Black Country Bugle

How to create a beginner’s balcony garden


Got yourself a balcony garden, but not sure where to start?

There’s lots to consider as a beginner balcony gardener, agrees Ellen Mary, gardening influencer and co-host of The Plant Based Podcast (theplantba­sedpodcast. net). Her new book, How To Grow A Garden, has a big focus on small spaces and balconies.

Here are some of her tips...

What are the best balcony plants for beginners?

The best plants for a beginner are annuals like bedding plants for prettiness, just to see how you get on, and also herbs. There’s nothing nicer than being able to go outside and pick some herbs, no matter what size space you have.

They are great for wildlife and insects and you can leave them to flower. Just having something productive from a small outside space is empowering.

What plants will cope with shallow containers like window boxes?

Calibracho­as (with small, petunia-like flowers) are absolutely fantastic for that, flowering for a long season, and will do well in any sized box or hanging basket.

Petunias and surfinias, typical bedding plants you’d pick up at a garden centre, would do quite well.

Are there any rules to consider?

Yes. The most important thing to consider is weight restrictio­ns. Check if there are rules about what you can have on your balcony and weight restrictio­ns before you start.

Any tips for planting in pots?

The key is not to overfill pots. We see lots of huge hanging baskets, with loads growing. But if you haven’t much depth to your pots, you might need to plant a few less, so they are not competing for nutrients and water. But they will fill up balcony

boxes beautifull­y.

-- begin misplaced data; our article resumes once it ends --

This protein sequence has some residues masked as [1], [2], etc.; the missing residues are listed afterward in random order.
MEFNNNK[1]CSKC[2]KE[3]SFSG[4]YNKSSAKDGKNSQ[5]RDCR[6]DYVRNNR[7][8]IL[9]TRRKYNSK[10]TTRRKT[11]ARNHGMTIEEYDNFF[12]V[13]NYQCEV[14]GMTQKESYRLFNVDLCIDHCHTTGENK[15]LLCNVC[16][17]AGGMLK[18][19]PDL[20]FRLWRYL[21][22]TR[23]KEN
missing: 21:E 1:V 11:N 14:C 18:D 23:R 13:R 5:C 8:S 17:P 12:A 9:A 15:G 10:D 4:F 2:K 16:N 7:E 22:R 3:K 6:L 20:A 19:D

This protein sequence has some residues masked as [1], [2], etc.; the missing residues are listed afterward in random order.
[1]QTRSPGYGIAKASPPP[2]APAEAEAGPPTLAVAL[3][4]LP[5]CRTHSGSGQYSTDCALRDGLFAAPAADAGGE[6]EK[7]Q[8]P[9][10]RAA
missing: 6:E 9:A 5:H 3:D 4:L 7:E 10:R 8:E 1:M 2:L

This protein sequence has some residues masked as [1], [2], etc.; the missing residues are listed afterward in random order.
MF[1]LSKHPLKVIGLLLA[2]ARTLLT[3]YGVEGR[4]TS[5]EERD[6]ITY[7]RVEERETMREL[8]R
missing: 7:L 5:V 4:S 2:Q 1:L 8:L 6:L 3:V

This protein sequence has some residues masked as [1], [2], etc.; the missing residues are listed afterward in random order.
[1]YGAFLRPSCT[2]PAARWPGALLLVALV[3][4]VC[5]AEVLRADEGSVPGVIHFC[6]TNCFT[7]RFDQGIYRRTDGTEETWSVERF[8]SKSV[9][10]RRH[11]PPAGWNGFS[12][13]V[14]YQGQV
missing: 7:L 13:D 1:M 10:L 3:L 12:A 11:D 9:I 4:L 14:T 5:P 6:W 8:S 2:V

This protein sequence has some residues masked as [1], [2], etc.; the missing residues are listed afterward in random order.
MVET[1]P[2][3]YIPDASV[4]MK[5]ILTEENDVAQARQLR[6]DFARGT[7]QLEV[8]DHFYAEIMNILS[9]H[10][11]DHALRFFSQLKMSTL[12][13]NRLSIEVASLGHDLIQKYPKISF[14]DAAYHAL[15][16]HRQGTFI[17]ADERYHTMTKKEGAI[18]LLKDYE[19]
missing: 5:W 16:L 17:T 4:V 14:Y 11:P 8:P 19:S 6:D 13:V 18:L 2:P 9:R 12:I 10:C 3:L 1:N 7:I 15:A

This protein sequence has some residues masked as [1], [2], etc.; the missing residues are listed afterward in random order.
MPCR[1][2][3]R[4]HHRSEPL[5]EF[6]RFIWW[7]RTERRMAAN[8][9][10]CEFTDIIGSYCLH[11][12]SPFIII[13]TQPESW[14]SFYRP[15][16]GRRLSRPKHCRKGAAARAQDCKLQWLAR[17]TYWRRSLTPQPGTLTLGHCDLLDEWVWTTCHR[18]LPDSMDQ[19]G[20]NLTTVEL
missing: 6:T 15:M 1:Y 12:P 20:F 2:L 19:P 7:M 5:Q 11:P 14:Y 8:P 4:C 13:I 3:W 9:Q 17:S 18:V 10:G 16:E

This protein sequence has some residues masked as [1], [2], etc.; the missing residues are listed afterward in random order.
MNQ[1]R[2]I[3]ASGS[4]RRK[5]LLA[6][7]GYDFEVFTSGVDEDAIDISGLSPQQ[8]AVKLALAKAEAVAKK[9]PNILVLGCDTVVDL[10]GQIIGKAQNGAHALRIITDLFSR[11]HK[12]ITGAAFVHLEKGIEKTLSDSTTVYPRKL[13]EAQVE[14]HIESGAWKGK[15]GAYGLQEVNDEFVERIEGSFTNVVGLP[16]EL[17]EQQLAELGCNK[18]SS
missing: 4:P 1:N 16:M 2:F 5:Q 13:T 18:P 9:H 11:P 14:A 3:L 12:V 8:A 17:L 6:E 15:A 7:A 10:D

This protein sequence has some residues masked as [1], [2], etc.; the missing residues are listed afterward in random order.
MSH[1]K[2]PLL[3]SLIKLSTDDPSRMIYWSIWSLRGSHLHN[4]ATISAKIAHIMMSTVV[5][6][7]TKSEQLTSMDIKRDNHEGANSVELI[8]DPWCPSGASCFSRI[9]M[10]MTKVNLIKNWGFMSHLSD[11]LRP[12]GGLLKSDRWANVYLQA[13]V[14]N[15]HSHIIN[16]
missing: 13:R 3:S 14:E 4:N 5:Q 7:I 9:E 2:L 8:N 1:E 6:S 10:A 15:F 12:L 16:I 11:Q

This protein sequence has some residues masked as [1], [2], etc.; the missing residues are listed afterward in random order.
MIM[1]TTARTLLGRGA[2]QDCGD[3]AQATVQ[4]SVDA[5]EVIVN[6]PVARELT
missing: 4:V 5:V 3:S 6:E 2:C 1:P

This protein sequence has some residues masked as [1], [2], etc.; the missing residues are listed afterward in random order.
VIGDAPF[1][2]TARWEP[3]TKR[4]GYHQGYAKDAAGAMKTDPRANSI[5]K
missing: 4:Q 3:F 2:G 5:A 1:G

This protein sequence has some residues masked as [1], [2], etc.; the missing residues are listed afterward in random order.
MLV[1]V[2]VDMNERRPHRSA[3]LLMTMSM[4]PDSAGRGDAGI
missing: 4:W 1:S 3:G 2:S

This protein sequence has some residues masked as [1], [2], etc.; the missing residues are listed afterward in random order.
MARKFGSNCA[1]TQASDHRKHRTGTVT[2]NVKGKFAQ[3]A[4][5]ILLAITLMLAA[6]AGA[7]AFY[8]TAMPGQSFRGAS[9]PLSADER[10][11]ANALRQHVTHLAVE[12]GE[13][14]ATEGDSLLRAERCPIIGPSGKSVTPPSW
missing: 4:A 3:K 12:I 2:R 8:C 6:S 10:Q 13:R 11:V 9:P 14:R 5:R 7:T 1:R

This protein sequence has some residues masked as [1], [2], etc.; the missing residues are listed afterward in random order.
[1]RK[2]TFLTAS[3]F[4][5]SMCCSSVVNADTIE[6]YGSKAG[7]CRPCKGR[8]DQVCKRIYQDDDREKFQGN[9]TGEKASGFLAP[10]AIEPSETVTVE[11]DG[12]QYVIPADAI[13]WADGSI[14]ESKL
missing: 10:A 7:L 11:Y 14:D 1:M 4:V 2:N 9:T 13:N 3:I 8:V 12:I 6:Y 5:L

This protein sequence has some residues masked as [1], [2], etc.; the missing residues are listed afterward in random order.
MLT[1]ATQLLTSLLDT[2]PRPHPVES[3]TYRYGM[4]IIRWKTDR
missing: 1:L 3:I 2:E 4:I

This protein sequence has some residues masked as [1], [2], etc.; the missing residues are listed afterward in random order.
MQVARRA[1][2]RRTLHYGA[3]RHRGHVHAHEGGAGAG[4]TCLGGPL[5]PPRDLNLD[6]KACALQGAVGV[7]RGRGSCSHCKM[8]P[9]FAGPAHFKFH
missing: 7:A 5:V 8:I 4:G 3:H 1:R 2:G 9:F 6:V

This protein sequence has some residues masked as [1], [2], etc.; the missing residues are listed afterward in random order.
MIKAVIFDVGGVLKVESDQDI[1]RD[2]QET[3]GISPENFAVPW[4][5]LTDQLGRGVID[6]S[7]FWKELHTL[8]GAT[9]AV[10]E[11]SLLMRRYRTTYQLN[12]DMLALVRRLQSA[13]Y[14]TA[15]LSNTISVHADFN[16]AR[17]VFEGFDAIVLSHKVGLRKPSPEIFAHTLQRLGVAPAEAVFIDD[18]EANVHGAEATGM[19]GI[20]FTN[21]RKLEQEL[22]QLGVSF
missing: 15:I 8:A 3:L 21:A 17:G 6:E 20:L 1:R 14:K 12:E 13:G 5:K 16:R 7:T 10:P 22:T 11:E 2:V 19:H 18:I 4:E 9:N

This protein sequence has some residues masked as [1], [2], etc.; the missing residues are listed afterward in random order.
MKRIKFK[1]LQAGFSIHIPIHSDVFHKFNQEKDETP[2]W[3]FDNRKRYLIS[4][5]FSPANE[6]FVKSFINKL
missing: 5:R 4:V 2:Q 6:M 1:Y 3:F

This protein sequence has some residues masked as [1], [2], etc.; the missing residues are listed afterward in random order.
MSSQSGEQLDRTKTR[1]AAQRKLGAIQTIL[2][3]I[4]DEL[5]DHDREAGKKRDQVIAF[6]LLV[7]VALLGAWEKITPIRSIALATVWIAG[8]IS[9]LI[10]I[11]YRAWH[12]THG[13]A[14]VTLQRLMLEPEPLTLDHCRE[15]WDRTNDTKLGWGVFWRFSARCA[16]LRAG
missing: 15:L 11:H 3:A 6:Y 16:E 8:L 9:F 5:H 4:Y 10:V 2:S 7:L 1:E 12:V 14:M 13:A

Which herbs are best on balconies?

Basil is amazing. You can grow it outside in summer and it will let you know if it needs watering, when it wilts a little. I also love chives, which can grow in all sizes of pots, although they do need a little root space.

If you are harvesting readily, they cope well. Parsley will also do really well in a pot with not much space.

Anything you can sow direct and grow, even coriander, will do well.

What difference does sun versus shade make?

If you sit a lot of herbs in pots in constant baking sunshine, you will probably make them struggle. Also, in a pot they are going to dry out very quickly and might need more feeding because they are using up the nutrients and water so fast.

Part shade can be really beneficial for herbs on a balcony. If you have a very exposed balcony, give your plants a little shade by placing a large plant in a pot next to them. I have some big planters on my balcony with bamboo in them.

The bamboo gives a lovely bit of shade to the plants that can’t take full sun all day.

On a shady balcony, you can grow beautiful ferns, which look amazing in pots, and if you put a few different species together, the textures can look stunning.

Hostas will also grow well in pots in shade, large acers look great on a shady balcony, even a camellia can look fantastic in a large pot.

What types of pots to choose?

It depends on the look you want. One large pot can look very stylish and simple, containing one big plant like a hydrangea, while a collection of pots gives you the opportunit­y to shuffle things around and plant different things in them.

I feel if you put a lot into a small space, you bring the space in and that can feel quite crowded. But if you like that feeling of being safe in your own little space, then lots of pots could be a good thing for you. It’s a matter of preference.

What about watering?

Consider what time and effort you have to put into your balcony garden, what space you have to store a watering can and plant food, how much watering you’ll need to do (smaller pots will need watering more frequently than larger ones) and whether standing your pot in a tray will be useful and stop water running over the edge and not dripping on to somebody else’s balcony.

How To Grow A Garden: by Ellen Mary is published by Greenfinch, priced £16.99

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Ellen Mary

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